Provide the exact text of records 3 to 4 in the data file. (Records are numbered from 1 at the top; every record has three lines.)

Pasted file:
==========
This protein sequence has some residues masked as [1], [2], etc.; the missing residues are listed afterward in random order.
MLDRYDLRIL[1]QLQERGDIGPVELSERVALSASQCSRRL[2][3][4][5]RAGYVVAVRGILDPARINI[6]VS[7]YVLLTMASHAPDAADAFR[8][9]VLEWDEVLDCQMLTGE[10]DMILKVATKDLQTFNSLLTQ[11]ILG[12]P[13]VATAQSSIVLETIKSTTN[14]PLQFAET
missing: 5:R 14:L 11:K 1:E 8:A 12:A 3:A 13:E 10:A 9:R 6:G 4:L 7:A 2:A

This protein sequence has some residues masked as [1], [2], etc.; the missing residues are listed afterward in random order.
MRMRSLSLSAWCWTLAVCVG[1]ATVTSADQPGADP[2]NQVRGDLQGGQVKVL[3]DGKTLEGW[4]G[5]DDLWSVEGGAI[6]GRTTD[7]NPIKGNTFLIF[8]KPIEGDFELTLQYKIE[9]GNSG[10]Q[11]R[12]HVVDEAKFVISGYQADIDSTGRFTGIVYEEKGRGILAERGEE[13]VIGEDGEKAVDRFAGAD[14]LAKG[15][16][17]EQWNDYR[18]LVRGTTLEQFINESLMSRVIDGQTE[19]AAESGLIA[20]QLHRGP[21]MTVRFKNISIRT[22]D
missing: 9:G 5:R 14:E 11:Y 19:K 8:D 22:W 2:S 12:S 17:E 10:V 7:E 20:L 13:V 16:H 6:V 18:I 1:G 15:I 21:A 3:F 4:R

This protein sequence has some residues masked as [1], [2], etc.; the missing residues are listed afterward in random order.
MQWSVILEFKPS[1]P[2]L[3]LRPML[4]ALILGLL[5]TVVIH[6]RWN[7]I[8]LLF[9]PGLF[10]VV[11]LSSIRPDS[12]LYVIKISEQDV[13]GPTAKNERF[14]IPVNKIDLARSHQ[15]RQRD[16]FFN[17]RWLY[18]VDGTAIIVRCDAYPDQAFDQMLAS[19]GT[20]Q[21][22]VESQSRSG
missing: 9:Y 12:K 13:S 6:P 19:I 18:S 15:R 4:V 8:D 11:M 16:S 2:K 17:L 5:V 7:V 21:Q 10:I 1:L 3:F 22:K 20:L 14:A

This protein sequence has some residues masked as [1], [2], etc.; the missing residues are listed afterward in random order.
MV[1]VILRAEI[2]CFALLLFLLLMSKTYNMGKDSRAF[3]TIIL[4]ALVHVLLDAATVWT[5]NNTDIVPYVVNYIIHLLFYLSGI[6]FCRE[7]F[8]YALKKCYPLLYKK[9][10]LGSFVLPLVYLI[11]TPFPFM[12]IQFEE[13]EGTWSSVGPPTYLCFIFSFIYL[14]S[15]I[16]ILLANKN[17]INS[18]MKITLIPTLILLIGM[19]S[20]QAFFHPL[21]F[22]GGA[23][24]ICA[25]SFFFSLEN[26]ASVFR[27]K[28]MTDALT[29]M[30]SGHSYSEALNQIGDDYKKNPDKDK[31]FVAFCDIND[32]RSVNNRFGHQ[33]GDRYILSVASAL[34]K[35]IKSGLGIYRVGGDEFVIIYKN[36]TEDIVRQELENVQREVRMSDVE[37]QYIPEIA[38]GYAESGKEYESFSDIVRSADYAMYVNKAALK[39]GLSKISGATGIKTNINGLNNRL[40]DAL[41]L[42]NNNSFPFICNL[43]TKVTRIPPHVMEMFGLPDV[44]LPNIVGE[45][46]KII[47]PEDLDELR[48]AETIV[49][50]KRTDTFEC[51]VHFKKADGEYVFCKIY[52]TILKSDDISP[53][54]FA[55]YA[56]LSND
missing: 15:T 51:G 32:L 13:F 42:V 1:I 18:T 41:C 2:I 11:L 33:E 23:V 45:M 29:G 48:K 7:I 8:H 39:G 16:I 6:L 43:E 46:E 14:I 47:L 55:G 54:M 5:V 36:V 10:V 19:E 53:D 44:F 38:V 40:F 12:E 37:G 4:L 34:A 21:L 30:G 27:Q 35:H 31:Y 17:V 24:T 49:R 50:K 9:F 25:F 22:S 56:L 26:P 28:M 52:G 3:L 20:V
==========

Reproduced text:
This protein sequence has some residues masked as [1], [2], etc.; the missing residues are listed afterward in random order.
MQWSVILEFKPS[1]P[2]L[3]LRPML[4]ALILGLL[5]TVVIH[6]RWN[7]I[8]LLF[9]PGLF[10]VV[11]LSSIRPDS[12]LYVIKISEQDV[13]GPTAKNERF[14]IPVNKIDLARSHQ[15]RQRD[16]FFN[17]RWLY[18]VDGTAIIVRCDAYPDQAFDQMLAS[19]GT[20]Q[21][22]VESQSRSG
missing: 9:Y 12:K 13:S 6:P 19:I 18:S 15:R 4:V 8:D 11:M 16:S 2:K 17:L 5:V 7:V 21:Q 10:I 1:L 3:F 22:K 20:L 14:A

This protein sequence has some residues masked as [1], [2], etc.; the missing residues are listed afterward in random order.
MV[1]VILRAEI[2]CFALLLFLLLMSKTYNMGKDSRAF[3]TIIL[4]ALVHVLLDAATVWT[5]NNTDIVPYVVNYIIHLLFYLSGI[6]FCRE[7]F[8]YALKKCYPLLYKK[9][10]LGSFVLPLVYLI[11]TPFPFM[12]IQFEE[13]EGTWSSVGPPTYLCFIFSFIYL[14]S[15]I[16]ILLANKN[17]INS[18]MKITLIPTLILLIGM[19]S[20]QAFFHPL[21]F[22]GGA[23][24]ICA[25]SFFFSLEN[26]ASVFR[27]K[28]MTDALT[29]M[30]SGHSYSEALNQIGDDYKKNPDKDK[31]FVAFCDIND[32]RSVNNRFGHQ[33]GDRYILSVASAL[34]K[35]IKSGLGIYRVGGDEFVIIYKN[36]TEDIVRQELENVQREVRMSDVE[37]QYIPEIA[38]GYAESGKEYESFSDIVRSADYAMYVNKAALK[39]GLSKISGATGIKTNINGLNNRL[40]DAL[41]L[42]NNNSFPFICNL[43]TKVTRIPPHVMEMFGLPDV[44]LPNIVGE[45][46]KII[47]PEDLDELR[48]AETIV[49][50]KRTDTFEC[51]VHFKKADGEYVFCKIY[52]TILKSDDISP[53][54]FA[55]YA[56]LSND
missing: 15:T 51:G 32:L 13:F 42:V 1:I 18:T 41:C 2:I 11:L 33:E 23:V 45:M 29:G 48:K 7:I 8:H 39:G 16:I 6:L 43:E 46:E 14:I 47:L 55:G 54:M 5:V 36:V 10:V 19:E 53:D 44:F 38:V 40:F 12:E 37:G 4:L 34:A 21:L 30:G 27:Q 35:H 31:Y 17:V 24:T 49:R 50:K 9:F 25:F 22:S 56:L 26:P 28:M 52:G 3:L 20:V